Photo by Salvatore di Nolfi/EPA
An increase in violence between Syrian rebels and pro-government forces further threatened an already shaky truce on Monday, as opposition negotiators are reported to have requested a pause to UN-assembled peace talks.Groups from the Western-backed Free Syrian Army coalition and Islamist faction Ahrar al-Sham released a statement over the weekend announcing a new "battle" against pro-government forces amid intensifying clashes around the northern city of Aleppo and a resumption of government airstrikes in Homs province.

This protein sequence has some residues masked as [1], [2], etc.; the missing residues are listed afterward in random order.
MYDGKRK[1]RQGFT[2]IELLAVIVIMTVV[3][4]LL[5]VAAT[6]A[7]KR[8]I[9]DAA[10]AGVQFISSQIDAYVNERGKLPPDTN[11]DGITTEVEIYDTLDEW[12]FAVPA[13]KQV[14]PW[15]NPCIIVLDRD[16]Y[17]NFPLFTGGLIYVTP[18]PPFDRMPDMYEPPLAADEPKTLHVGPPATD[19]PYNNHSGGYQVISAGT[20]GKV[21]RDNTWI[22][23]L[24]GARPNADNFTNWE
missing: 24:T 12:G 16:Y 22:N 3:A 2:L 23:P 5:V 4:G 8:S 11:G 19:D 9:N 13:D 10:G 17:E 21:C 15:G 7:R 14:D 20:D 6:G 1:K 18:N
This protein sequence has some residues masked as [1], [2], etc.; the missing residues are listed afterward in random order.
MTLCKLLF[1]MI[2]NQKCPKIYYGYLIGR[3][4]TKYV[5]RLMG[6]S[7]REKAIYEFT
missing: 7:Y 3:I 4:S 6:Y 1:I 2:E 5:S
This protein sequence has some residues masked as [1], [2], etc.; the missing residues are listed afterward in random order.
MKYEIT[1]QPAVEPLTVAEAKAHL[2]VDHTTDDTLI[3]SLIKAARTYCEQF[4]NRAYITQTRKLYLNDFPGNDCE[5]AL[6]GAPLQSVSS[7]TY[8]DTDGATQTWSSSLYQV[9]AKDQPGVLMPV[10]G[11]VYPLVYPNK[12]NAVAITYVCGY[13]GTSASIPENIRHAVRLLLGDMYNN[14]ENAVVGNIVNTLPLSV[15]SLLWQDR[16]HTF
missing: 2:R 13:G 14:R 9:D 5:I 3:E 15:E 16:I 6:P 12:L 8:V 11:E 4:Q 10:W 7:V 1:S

Rebels launched attacks in Latakia province as well as Hama on Monday, the UK-based Syrian Observatory for Human Rights said. The observatory, which gathers information from a network of local sources, previously reported clashes in the rebel-held Damascus suburb of Eastern Ghouta.The Syrian Network for Human Rights, a separate organization, said at least four civilians had been killed by government airstrikes in Homs on Monday and another 18 died in strikes by government and allied Russian aircraft in Deir Ezzor, Idlib, and Homs on Sunday. Four children were also reportedly killed when opposition forces shelled Aleppo's Salah al-Din district on the same day.The violence is some of the most significant since a US- and Russia-brokered cease in hostilities was implemented on February 27 in attempt to facilitate indirect UN peace talks currently underway in Geneva.But a member of the opposition High Negotiations Committee told AFP on Monday that they had asked UN envoy Staffan de Mistura to pause negotiations until the Syrian government showed a commitment to compromise on political transition and humanitarian issues. The committee had threatened to walk out of the talks completely on Sunday."We asked for the postponement of talks, only a postponement until the conditions are right," Mohammad al-Aboud, a member of the negotiating team, told Reuters.Opposition negotiators are demanding that President Bashar al-Assad step down, but government officials have repeatedly refused to budge on his ouster, describing it as "a red line."On Sunday chief opposition negotiator Mohammed Alloush accused the government of taking advantage of the cessation of hostilities to seize territory, and called for rebels to "strike" at government forces, remarks he later said were intended to encourage defense against ceasefire violations by government troops.